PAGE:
May 8, 2018

Research initiative to reshape the role of libraries in multidisciplinary research brings distinguished panel of innovative leaders to campus

Public invited to presentation May 17 exploring the impact of University of Calgary research

Author

Libraries and Cultural Resources Staff

Original grant applications reflected a rich diversity of disciplines.

Original grant applications reflected a rich diversity of disciplines.

John Brosz, Libraries and Cultural Resources

Six distinguished leaders in research and scholarship from across Canada and the United States will arrive on campus next week to explore the support of multidisciplinary research in libraries. They will examine the progress of the initiative Academic Research and University Libraries: Creating a New Model for Collaboration, led by Tom Hickerson, vice-provost (Libraries and Cultural Resources). This investigation, supported by a $1-million grant from The Andrew W. Mellon Foundation, has provided funding for Calgary researchers in social and environmental sciences and the humanities during the past academic year. 

“Scholars are conducting research much differently than in the past and academic libraries must continue to adapt,” explains Hickerson. “It’s broadly recognized that international research priorities of this century call for increased multidisciplinary research, requiring digital media and new services, expertise and technologies.“

An aspect of this research into the role of the library in multidisciplinary research is an external review that will bring outside experts to reflect upon and contribute to disseminating findings. 

The reviewers’ comments will focus on the envisioned impact of the research here at the University of Calgary on their own institutions. The expert review panel includes:

  • Larry P. Alford is chief librarian at the University of Toronto and has recently served as president of the Association of Research Libraries.  He was awarded the 2018 Hugh C. Atkinson Memorial Award by the Association of College and Research Libraries (ACRL) in recognition of his outstanding experience in library automation and library management.
  • Lorcan Dempsey is vice-president and chief strategist at OCLC (Online Computer Library Center). He is widely recognized as one of the leading theorists in the field of information policy. He has worked for libraries and related institutions in Ireland, the U.K. and the U.S. and has received the highest award from the National Federation of Advanced Information Services, the Miles Conrad Award.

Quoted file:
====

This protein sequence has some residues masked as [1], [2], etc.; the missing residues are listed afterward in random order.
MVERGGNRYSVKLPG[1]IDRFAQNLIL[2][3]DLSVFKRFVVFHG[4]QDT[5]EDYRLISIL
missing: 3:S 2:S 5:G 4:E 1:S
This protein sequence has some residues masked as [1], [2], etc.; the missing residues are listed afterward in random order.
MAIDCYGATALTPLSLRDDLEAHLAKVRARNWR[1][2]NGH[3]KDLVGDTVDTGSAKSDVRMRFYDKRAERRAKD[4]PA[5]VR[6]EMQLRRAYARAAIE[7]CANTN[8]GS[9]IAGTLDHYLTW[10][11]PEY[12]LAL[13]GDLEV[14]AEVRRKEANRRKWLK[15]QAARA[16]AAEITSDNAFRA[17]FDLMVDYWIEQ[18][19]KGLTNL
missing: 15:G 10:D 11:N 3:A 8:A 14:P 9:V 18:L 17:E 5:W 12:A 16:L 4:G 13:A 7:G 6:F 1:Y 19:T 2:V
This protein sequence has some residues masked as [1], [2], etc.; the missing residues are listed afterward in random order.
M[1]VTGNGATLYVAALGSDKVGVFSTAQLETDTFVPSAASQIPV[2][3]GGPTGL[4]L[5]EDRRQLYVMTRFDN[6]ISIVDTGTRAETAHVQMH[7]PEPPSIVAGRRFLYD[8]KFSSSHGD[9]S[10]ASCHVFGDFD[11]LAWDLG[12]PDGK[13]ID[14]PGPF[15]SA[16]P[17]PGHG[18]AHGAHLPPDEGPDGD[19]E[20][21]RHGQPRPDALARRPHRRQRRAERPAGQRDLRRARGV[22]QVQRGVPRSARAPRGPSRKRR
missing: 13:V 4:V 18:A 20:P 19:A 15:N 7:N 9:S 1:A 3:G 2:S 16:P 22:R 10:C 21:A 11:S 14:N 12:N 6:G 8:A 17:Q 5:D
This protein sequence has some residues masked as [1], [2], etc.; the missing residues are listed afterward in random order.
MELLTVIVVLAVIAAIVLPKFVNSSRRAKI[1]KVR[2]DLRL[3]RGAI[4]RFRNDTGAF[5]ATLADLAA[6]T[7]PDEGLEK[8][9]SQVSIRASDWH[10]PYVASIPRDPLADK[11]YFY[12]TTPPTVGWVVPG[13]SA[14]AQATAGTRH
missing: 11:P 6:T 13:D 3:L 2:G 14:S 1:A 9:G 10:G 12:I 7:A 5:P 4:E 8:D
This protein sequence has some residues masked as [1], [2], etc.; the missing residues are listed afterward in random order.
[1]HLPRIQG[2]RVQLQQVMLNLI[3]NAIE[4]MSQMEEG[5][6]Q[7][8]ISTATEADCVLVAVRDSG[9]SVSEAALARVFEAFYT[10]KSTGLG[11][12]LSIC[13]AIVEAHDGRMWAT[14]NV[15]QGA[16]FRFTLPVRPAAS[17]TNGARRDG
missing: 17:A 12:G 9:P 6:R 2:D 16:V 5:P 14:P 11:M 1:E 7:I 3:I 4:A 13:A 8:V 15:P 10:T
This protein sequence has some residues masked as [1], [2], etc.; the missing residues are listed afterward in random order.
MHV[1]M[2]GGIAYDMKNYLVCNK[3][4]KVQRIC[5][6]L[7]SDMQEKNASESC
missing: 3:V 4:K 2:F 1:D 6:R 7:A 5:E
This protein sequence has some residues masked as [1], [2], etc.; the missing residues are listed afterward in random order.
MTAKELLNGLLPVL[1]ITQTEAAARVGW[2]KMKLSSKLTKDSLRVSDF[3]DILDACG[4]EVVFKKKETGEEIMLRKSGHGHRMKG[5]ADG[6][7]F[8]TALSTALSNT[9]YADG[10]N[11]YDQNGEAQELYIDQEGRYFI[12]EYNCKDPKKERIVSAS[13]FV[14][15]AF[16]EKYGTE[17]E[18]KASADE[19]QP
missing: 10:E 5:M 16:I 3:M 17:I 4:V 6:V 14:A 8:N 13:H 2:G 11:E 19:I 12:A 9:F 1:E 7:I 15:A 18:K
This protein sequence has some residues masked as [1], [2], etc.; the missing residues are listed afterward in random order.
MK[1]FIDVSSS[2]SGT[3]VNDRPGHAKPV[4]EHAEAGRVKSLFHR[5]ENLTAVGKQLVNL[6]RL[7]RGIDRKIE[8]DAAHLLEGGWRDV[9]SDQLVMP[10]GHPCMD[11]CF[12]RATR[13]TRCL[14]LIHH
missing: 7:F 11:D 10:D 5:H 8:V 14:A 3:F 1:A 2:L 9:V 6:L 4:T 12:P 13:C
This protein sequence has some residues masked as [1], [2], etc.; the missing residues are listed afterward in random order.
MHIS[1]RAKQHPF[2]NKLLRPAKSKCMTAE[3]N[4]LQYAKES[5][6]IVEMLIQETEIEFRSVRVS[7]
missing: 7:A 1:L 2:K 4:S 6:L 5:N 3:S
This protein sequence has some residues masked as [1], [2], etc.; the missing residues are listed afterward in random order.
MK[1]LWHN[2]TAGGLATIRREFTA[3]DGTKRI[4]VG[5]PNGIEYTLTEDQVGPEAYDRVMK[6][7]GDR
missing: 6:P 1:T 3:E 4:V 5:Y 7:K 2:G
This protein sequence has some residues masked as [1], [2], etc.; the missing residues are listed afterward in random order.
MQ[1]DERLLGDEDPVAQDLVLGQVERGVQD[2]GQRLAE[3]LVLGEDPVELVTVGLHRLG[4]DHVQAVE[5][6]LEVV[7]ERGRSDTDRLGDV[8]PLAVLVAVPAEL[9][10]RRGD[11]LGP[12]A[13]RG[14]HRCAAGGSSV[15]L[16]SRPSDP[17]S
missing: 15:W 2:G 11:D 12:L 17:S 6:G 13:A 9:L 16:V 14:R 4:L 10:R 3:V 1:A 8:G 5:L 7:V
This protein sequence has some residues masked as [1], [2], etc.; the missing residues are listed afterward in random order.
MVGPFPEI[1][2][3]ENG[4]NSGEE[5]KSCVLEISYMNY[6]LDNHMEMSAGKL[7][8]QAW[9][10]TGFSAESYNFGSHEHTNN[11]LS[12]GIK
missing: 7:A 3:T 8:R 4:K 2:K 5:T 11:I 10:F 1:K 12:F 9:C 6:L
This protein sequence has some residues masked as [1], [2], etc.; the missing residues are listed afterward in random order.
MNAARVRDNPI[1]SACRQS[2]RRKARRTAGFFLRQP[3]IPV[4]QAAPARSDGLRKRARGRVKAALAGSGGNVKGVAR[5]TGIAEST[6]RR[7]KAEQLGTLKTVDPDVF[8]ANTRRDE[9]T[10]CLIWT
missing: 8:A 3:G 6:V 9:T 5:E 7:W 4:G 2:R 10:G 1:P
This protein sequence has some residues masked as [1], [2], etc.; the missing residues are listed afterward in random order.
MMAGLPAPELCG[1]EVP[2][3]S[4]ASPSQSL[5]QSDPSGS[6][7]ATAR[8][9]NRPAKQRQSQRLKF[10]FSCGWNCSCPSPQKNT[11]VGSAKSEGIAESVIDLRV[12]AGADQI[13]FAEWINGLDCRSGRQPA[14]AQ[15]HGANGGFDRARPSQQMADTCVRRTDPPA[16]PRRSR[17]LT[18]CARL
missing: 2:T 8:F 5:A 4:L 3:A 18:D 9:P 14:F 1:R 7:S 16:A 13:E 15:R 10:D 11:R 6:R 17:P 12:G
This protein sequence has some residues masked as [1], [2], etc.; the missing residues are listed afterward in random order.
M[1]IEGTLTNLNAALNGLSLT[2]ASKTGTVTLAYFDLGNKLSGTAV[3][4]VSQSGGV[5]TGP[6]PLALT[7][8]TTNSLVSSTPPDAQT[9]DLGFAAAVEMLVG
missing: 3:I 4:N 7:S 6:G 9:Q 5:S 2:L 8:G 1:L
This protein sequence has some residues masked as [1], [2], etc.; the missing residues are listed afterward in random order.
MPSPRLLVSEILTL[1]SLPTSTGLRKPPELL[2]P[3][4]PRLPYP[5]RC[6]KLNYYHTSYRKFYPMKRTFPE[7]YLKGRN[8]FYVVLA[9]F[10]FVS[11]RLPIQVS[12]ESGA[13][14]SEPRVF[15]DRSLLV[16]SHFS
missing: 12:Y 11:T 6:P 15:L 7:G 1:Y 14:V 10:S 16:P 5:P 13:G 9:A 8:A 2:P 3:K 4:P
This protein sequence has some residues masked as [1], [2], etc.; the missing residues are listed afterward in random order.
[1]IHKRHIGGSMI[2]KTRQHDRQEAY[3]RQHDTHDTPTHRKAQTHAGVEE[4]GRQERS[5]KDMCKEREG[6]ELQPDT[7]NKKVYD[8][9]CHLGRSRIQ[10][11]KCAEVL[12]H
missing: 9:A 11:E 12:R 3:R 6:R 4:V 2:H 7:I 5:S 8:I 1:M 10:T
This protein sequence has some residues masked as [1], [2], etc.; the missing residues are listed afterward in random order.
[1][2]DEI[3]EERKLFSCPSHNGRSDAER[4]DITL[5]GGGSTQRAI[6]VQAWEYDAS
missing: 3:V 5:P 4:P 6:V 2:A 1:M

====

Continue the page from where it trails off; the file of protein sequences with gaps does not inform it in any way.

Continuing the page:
• Megan Meredith-Lobay is the digital humanities and social sciences analyst for Advanced Research Computing at the University of British Columbia. She also serves on the Compute Canada Humanities and Social Sciences National Team.
  • Shan Sutton is dean of University Libraries at the University of Arizona. He is active in organizations concerned with scholarly communication, having served on the Steering Committee of the Coalition of Open Access Policy Institutions, as well as chairing the ACRL Research and Scholarly Environment Committee.  
  • Harriette Hemmasi is the Joukowsky Family University Librarian at Brown University, where she provides leadership in the delivery and integration of information resources and new technologies into the campus’ teaching, learning, and research environment. She has recently served as co-principal investigator in Mellon Foundation-supported research in digital scholarship. 
  • Charles Eckman is dean and university librarian at the University of Miami, previously serving as university librarian and dean of Library Services at Simon Fraser University. While at SFU, he served on the boards of directors for the Canadian Association of Research Libraries and the Canadian Research Knowledge Network.

The reviewers will explore the findings of five multidisciplinary projects by University of Calgary research teams led by: Ryan Burns (Geography), Peter Dawson (Anthropology and Archaeology), Brent Else (Geography), Stefania Forlini (English), and Suzanne Goopy (Nursing). These projects included extensive collaboration with Libraries and Cultural Resources staff in the areas of data curation, metadata services, spatial and numeric data services, digitization and repository services, copyright management, special collections, web development, and visualization.

This external review takes place May 16 and 17 and will inform preparation for the second round of subgrants, which gets underway this summer.